Making a Server Side Image Cache in PHP


Yesterday, I wrote about an application that I wrote called scovry and I mentioned that in writing the application I used a lot of caching. This included caching of images from an external thumbnail service server.

I thought that I would post the code that I am using to do this and quickly go over how it works. This code might be useful to any application that loads images from another server, to lessen the dependency on the other server. Below is the code that caches the images.

$imageurl =urldecode( $_GET['imageurl']);

$cachefile = 'caching_folder/'.urlencode($imageurl).'.jpg';
$cachetime = 604800;
// Serve from the cache if it is younger than $cachetime
if (file_exists($cachefile) && time() - $cachetime < filemtime($cachefile)) {
    header("Content-type: image/jpeg");
ob_start(); // Start the output buffer

$imginfo = getimagesize($imageurl);
header("Content-type: image/jpeg");

// Cache the output to a file
$fp = fopen($cachefile, 'wb');
fwrite($fp, ob_get_contents());
ob_end_flush(); // Send the output to the browser

The above code is used like an image proxy, but it adds the benefit of doing the image caching. So, the first thing to notice is that in my application the imageurl variable that is passed in through the url query string is an encoded url, so we decode it. This variable will hold the url encoded url of the image that we want to load. You may also notice that this code assumes that the image is a JPEG image, because that is what I was always going to be dealing with. So, if you use this code, you may need to add code to handle other image types.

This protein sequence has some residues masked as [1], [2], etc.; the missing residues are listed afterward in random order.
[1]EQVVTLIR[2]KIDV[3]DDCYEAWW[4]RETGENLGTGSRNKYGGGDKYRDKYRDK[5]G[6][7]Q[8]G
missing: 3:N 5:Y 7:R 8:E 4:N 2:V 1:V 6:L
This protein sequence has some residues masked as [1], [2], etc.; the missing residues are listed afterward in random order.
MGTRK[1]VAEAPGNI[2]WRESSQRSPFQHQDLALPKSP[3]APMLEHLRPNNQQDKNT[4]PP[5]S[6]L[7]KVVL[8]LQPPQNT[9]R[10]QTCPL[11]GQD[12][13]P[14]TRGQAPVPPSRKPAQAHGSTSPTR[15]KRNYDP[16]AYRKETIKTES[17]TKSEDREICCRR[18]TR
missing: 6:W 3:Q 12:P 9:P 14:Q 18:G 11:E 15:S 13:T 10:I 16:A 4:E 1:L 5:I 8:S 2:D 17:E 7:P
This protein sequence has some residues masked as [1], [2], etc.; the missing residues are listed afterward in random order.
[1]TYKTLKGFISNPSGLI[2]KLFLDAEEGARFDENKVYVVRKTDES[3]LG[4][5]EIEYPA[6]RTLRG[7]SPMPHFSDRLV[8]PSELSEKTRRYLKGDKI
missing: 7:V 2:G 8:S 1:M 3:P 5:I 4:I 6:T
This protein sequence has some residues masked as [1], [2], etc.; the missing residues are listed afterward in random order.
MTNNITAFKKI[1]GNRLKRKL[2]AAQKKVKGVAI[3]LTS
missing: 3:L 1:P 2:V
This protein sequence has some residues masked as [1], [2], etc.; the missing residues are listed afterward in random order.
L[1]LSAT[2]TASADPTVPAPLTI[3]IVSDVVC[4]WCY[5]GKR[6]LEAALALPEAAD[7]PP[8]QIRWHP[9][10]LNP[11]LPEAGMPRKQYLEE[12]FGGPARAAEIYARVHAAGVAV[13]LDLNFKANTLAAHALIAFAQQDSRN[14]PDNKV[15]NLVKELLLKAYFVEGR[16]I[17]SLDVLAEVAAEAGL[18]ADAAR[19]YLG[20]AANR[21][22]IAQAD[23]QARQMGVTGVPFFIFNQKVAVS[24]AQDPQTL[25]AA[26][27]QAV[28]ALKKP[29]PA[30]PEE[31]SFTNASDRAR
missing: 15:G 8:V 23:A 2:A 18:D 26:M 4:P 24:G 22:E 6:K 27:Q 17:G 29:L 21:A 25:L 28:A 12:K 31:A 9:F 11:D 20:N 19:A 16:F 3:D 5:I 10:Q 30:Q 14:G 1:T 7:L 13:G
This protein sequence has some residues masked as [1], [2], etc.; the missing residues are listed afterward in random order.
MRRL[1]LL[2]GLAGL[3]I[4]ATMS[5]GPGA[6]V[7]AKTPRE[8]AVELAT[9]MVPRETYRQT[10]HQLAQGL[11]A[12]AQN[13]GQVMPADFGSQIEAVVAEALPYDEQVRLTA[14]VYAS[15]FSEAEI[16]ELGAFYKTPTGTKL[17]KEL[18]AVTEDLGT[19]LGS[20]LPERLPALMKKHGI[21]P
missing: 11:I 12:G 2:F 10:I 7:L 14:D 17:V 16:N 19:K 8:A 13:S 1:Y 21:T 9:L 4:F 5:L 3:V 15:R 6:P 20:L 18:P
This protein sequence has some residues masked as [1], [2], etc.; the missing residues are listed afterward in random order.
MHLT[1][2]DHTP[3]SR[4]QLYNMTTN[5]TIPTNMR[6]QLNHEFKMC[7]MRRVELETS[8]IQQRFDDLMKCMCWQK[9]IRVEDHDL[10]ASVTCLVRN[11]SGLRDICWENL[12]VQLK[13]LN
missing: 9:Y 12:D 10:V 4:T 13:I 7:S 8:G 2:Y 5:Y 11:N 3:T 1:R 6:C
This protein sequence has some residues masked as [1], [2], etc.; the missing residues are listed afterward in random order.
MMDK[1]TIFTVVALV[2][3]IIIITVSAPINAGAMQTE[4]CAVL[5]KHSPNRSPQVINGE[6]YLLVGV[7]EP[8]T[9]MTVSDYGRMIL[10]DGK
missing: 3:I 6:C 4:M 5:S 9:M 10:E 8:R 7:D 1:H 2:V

The next import variable is the $cachetime as it sets how long (in seconds) the image will be cached before the cache is refreshed. The if statement checks if it should load the image on disk. The important part here is that it sets the document header content type to be an image and then loads the image using the readfile() method.

Now If the file does not exist or if it needs to be re-cached it loads the file from the server and writes it to the output buffer. Once again the document header content type is set to an image value and it gets the file via the readfile() method. In addition to this it writes the file to disk using the fopen() and fwrite() methods.

That is basically all there is to it. You can take a look at it in action by checking out scovry.

[...] This post goes over the code needed to make a server side image cache in PHP. The code works like an image proxy, but has the added benefit of caching images. This is useful in application that load images from other servers to reduce dependency on the other server.    PHP Read the original post on DZone... [...]

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